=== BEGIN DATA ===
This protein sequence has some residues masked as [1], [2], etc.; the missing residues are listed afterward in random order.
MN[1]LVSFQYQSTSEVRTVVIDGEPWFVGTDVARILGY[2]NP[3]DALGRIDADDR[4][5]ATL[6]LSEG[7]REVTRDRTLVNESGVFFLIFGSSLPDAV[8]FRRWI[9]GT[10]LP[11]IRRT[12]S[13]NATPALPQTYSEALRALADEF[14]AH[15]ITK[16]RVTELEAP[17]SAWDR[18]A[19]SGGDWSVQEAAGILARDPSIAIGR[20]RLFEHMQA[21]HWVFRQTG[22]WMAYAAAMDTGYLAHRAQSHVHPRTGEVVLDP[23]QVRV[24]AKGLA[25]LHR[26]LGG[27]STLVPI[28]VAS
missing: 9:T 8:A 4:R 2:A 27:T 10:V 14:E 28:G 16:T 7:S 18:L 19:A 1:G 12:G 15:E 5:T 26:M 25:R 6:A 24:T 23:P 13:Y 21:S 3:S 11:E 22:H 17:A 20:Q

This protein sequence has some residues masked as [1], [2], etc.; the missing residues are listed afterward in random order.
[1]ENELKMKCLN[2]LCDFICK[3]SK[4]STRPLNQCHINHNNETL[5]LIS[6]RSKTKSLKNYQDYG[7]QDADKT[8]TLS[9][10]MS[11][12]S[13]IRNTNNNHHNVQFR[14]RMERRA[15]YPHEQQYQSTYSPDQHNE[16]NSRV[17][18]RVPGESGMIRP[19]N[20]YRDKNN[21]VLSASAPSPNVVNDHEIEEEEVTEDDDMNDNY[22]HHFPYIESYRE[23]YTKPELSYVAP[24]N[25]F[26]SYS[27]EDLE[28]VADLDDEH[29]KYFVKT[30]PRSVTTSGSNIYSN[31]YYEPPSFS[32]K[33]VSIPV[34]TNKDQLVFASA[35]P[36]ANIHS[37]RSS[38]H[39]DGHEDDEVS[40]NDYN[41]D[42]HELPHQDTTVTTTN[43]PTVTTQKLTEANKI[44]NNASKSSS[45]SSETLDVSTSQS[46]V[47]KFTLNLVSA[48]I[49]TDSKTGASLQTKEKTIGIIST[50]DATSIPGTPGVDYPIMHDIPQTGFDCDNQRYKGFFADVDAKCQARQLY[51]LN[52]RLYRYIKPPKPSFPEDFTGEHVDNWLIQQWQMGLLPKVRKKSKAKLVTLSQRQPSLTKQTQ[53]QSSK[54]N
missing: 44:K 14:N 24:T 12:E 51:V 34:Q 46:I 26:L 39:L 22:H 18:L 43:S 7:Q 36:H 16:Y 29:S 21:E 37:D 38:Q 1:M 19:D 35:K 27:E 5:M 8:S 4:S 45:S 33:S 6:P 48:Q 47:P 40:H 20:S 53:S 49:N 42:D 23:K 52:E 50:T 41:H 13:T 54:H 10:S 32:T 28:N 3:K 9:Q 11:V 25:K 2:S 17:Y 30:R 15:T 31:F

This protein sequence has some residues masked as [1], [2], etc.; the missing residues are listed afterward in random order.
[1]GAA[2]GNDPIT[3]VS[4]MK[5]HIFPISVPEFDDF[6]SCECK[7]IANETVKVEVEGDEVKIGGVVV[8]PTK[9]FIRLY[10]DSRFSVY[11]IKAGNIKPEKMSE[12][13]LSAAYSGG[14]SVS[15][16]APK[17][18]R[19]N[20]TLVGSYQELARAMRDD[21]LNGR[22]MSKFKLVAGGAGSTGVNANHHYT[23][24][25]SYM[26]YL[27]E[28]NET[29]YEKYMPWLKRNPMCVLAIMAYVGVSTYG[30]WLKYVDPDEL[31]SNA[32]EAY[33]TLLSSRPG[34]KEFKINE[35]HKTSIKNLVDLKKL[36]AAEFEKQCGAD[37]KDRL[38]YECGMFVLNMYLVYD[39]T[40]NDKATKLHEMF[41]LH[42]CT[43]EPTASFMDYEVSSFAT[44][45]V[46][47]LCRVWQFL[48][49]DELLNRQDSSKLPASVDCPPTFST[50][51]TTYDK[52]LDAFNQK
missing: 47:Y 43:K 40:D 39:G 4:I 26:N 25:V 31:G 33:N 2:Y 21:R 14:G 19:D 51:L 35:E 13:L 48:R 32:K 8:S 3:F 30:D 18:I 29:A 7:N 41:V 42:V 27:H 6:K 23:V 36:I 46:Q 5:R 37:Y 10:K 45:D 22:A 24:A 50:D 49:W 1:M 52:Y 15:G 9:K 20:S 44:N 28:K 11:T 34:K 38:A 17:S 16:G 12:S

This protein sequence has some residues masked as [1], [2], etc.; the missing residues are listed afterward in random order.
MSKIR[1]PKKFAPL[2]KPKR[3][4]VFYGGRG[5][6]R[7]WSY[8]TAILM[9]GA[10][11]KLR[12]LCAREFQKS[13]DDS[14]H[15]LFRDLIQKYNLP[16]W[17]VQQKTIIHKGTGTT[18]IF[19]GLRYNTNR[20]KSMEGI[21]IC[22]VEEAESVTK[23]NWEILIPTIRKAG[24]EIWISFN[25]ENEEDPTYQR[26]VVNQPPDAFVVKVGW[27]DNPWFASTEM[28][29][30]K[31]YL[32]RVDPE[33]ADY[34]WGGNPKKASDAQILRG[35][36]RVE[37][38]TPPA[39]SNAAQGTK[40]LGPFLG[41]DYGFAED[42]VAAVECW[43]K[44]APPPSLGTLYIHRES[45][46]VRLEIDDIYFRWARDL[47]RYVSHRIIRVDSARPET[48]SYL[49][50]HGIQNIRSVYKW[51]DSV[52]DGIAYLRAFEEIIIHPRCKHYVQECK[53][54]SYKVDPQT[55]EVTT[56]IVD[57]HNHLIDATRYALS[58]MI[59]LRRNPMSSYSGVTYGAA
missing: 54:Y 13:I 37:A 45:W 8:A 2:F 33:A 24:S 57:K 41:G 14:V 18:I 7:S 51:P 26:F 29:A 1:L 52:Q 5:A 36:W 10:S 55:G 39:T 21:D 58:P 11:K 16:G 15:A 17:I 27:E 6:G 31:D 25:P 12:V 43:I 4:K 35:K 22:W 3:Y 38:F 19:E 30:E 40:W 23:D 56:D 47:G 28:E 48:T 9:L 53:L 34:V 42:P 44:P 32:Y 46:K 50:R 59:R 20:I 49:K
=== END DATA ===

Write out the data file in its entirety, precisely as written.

This protein sequence has some residues masked as [1], [2], etc.; the missing residues are listed afterward in random order.
MN[1]LVSFQYQSTSEVRTVVIDGEPWFVGTDVARILGY[2]NP[3]DALGRIDADDR[4][5]ATL[6]LSEG[7]REVTRDRTLVNESGVFFLIFGSSLPDAV[8]FRRWI[9]GT[10]LP[11]IRRT[12]S[13]NATPALPQTYSEALRALADEF[14]AH[15]ITK[16]RVTELEAP[17]SAWDR[18]A[19]SGGDWSVQEAAGILARDPSIAIGR[20]RLFEHMQA[21]HWVFRQTG[22]WMAYAAAMDTGYLAHRAQSHVHPRTGEVVLDP[23]QVRV[24]AKGLA[25]LHR[26]LGG[27]STLVPI[28]VAS
missing: 9:T 8:A 4:R 2:A 27:T 10:V 14:E 28:G 16:T 7:S 18:L 19:A 1:G 12:G 15:E 5:T 26:M 25:R 6:A 24:T 23:P 13:Y 21:S 3:S 11:E 22:H 17:A 20:Q

This protein sequence has some residues masked as [1], [2], etc.; the missing residues are listed afterward in random order.
[1]ENELKMKCLN[2]LCDFICK[3]SK[4]STRPLNQCHINHNNETL[5]LIS[6]RSKTKSLKNYQDYG[7]QDADKT[8]TLS[9][10]MS[11][12]S[13]IRNTNNNHHNVQFR[14]RMERRA[15]YPHEQQYQSTYSPDQHNE[16]NSRV[17][18]RVPGESGMIRP[19]N[20]YRDKNN[21]VLSASAPSPNVVNDHEIEEEEVTEDDDMNDNY[22]HHFPYIESYRE[23]YTKPELSYVAP[24]N[25]F[26]SYS[27]EDLE[28]VADLDDEH[29]KYFVKT[30]PRSVTTSGSNIYSN[31]YYEPPSFS[32]K[33]VSIPV[34]TNKDQLVFASA[35]P[36]ANIHS[37]RSS[38]H[39]DGHEDDEVS[40]NDYN[41]D[42]HELPHQDTTVTTTN[43]PTVTTQKLTEANKI[44]NNASKSSS[45]SSETLDVSTSQS[46]V[47]KFTLNLVSA[48]I[49]TDSKTGASLQTKEKTIGIIST[50]DATSIPGTPGVDYPIMHDIPQTGFDCDNQRYKGFFADVDAKCQARQLY[51]LN[52]RLYRYIKPPKPSFPEDFTGEHVDNWLIQQWQMGLLPKVRKKSKAKLVTLSQRQPSLTKQTQ[53]QSSK[54]N
missing: 44:K 14:N 24:T 12:E 51:V 34:Q 46:I 26:L 39:L 22:H 18:L 43:S 7:Q 36:H 16:Y 29:S 21:E 37:D 38:Q 1:M 19:D 35:K 27:E 5:M 8:S 4:S 45:S 33:S 6:P 48:Q 47:P 40:H 20:S 53:S 49:N 42:D 23:K 52:E 50:T 41:H 13:T 54:H 10:S 32:T 28:N 3:K 9:Q 11:V 25:K 2:S 17:Y 30:R 15:T 31:F

This protein sequence has some residues masked as [1], [2], etc.; the missing residues are listed afterward in random order.
[1]GAA[2]GNDPIT[3]VS[4]MK[5]HIFPISVPEFDDF[6]SCECK[7]IANETVKVEVEGDEVKIGGVVV[8]PTK[9]FIRLY[10]DSRFSVY[11]IKAGNIKPEKMSE[12][13]LSAAYSGG[14]SVS[15][16]APK[17][18]R[19]N[20]TLVGSYQELARAMRDD[21]LNGR[22]MSKFKLVAGGAGSTGVNANHHYT[23][24][25]SYM[26]YL[27]E[28]NET[29]YEKYMPWLKRNPMCVLAIMAYVGVSTYG[30]WLKYVDPDEL[31]SNA[32]EAY[33]TLLSSRPG[34]KEFKINE[35]HKTSIKNLVDLKKL[36]AAEFEKQCGAD[37]KDRL[38]YECGMFVLNMYLVYD[39]T[40]NDKATKLHEMF[41]LH[42]CT[43]EPTASFMDYEVSSFAT[44][45]V[46][47]LCRVWQFL[48][49]DELLNRQDSSKLPASVDCPPTFST[50][51]TTYDK[52]LDAFNQK
missing: 47:Y 43:K 40:D 39:G 4:I 26:N 25:V 31:G 33:N 2:Y 21:R 14:G 19:D 51:L 35:E 13:L 48:R 32:K 8:S 3:F 30:D 18:I 29:A 7:N 41:V 42:V 27:H 6:K 23:V 36:I 46:Q 5:R 37:Y 10:K 45:D 22:A 24:A 50:D 49:W 1:M 52:Y 15:G 9:K 20:S 44:N 28:K 11:T 34:K 38:A 17:S 16:G 12:S

This protein sequence has some residues masked as [1], [2], etc.; the missing residues are listed afterward in random order.
MSKIR[1]PKKFAPL[2]KPKR[3][4]VFYGGRG[5][6]R[7]WSY[8]TAILM[9]GA[10][11]KLR[12]LCAREFQKS[13]DDS[14]H[15]LFRDLIQKYNLP[16]W[17]VQQKTIIHKGTGTT[18]IF[19]GLRYNTNR[20]KSMEGI[21]IC[22]VEEAESVTK[23]NWEILIPTIRKAG[24]EIWISFN[25]ENEEDPTYQR[26]VVNQPPDAFVVKVGW[27]DNPWFASTEM[28][29][30]K[31]YL[32]RVDPE[33]ADY[34]WGGNPKKASDAQILRG[35][36]RVE[37][38]TPPA[39]SNAAQGTK[40]LGPFLG[41]DYGFAED[42]VAAVECW[43]K[44]APPPSLGTLYIHRES[45][46]VRLEIDDIYFRWARDL[47]RYVSHRIIRVDSARPET[48]SYL[49][50]HGIQNIRSVYKW[51]DSV[52]DGIAYLRAFEEIIIHPRCKHYVQECK[53][54]SYKVDPQT[55]EVTT[56]IVD[57]HNHLIDATRYALS[58]MI[59]LRRNPMSSYSGVTYGAA
missing: 54:Y 13:I 37:A 45:W 8:A 2:F 33:A 24:S 57:K 41:G 14:V 18:I 7:S 51:P 26:F 29:A 1:L 52:Q 5:A 36:W 10:S 55:G 39:T 21:D 58:P 11:K 16:G 15:A 17:I 27:E 6:G 31:D 25:P 12:V 43:I 4:K 35:K 22:W 3:Y 38:F 19:E 30:E 40:W 23:D 56:D 47:G 28:E 48:T 9:L 53:L 34:V 42:P 44:P 32:Y 46:K 50:R 59:R 20:I 49:K